Scalise raises concerns about politically motivated impeachments originally appeared on abcnews.go.com
House Foreign Affairs Committee Chairman Eliot Engel defended the Democrats' handling of the impeachment inquiry, calling the president's actions on Ukraine "essentially" a bribe, while Republican Whip Steve Scalise said the inquiry is nothing like what Presidents Bill Clinton or Richard Nixon faced.
"Let's look at what he's done, no other president in American history has done something like that," Engel, D-N.Y., said on ABC's "This Week" Sunday. "He tried to essentially bribe a foreign power to interfere in U.S. elections."
Scalise, R-La., insisted in a separate interview with ABC News Chief Anchor George Stephanopoulos that the July phone call between President Donald Trump and the president of Ukraine was not about the 2020 election or investigating political opponents.
Rep. Scalise: "That's not what was happening on the phone call."
"The transcript clearly shows the president was asking the Ukrainian president to investigate his political opponents," @GStephanopoulos says, repeatedly pressing Scalise if it's appropriate https://t.co/GInwp1CUM8 pic.twitter.com/OdQPCNdUuf— This Week (@ThisWeekABC) November 3, 2019
"That's not what was happening on the phone call," Scalise said. "Even when the president said, 'will you do me a favor,' he went on to ask about CrowdStrike. That wasn't about Joe Biden."
"It wasn't about a political opponent, it was about corruption that happened prior," he said, adding that Trump's asking China to investigate Biden later was "rhetorical" and an effort "to get the press riled up."
Later in the interview, Stephanopoulos said, "The only two instances he raised were Crowdstrike in 2016, involving the Democrats, Burisma in 2017 and '18 involving Joe Biden. And again it's just a very simple question, do you think it's appropriate for the president to ask the Ukrainians or the Chinese, which he's also done in public, to investigate his domestic political opponents?"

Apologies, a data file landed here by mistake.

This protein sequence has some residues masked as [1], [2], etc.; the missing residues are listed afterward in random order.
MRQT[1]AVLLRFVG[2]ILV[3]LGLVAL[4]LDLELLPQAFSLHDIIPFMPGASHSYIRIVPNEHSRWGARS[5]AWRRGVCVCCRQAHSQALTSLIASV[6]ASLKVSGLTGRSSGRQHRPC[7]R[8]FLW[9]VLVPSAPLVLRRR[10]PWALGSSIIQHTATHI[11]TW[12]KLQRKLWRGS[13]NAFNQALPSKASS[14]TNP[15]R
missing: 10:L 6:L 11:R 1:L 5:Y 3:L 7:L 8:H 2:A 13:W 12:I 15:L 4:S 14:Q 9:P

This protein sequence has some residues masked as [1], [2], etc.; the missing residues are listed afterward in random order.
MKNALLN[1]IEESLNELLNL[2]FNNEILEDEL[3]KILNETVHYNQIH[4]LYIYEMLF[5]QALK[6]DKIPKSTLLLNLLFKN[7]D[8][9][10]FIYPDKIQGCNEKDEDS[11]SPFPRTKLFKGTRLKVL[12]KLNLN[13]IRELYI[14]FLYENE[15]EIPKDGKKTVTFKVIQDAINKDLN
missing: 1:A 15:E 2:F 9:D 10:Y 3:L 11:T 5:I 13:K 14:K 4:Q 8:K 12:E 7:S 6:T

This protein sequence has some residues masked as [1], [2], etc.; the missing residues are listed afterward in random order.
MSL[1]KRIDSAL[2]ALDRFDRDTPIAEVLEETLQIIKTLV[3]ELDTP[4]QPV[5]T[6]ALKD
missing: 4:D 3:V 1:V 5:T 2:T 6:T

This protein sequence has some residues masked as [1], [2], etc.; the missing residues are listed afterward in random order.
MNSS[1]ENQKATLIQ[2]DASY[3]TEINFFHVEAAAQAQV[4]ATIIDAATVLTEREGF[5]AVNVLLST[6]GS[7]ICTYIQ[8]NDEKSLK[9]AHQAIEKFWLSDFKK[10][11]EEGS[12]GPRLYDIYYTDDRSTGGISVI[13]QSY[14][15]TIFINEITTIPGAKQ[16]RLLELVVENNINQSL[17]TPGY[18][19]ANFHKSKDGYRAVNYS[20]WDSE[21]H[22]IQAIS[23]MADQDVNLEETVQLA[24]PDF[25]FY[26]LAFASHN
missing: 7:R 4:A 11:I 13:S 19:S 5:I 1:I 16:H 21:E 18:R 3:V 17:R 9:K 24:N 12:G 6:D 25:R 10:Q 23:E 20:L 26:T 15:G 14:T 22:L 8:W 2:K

Scalise responded, "Well, first of all on that call he was not talking about the 2020 election or political opponents, he was talking about corruption relating to the 2016 elections."
Stephanopoulos pressed, "And again it's just a very simple question, do you think it's appropriate for the president to ask the Ukrainians or the Chinese, which he's also done in public, to investigate his domestic political opponents?"
Scalise said, "Well, first of all on that call he was not talking about the 2020 election or political opponents, he was talking about corruption relating to the 2016 elections."
In a historic vote on Thursday, the House of Representatives passed a resolution to authorize the impeachment inquiry and lay out guidelines for the next steps in the process. The vote was mostly along party lines, with two Democrats joining Republicans to vote against the measure.
.@GStephanopoulos: Why go froward with impeachment in the absence Republican support?November 3, 2019
Trump slammed the vote during his Mississippi campaign rally on Friday, calling it "an attack on democracy itself."
On "This Week," Scalise also responded to Engel by saying that the rules for the impeachment inquiry outlined in that resolution were "nothing like" the ones in the Clinton and Nixon impeachment proceedings, invoking Alexander Hamilton's concern about politically motivated impeachments.
"(Democrats) don't want fair rules, they just want to hurt President Trump's chances to win re-election," he said, adding that the resolution gives Intelligence Committee Chairman Rep. Adam Schiff the power to veto Republican witnesses or remove the president's legal counsel.
"It's all about reversing the results of 2016 election," Scalise said. "There are no high crimes or misdemeanors."
When Stephanopoulos asked Scalise which witnesses he would call, the Republican whip listed the original whistleblower.
The Foreign Affairs Committee chairman said Republicans keep "moving the goalpost."
"They tell us they want us to be transparent, when we're transparent they tell us it's not good enough," Engel said. "The president will have every right, all his protections there."
Engel also said that transcripts of the closed-door depositions would be made public this week and that public hearings would begin "very very soon."
And, in response to a floor speech he gave during the Clinton impeachment proceedings in which he asked what good an impeachment inquiry would do if Clinton remained president, Engel said that this situation was different.
"It's not a matter of will (impeachment) be successful or whatever -- that's secondary," he said. "The question you have to ask is did the president really sell out his country with a bribe to a foreign power to get involved in the president's personal political election."
When asked about a new ABC/Washington Post poll finding that 50% of Americans disapprove of how the Democrats are handling impeachment, Engel said, "I think sometimes you have to do the right thing and not worry so much about the polls."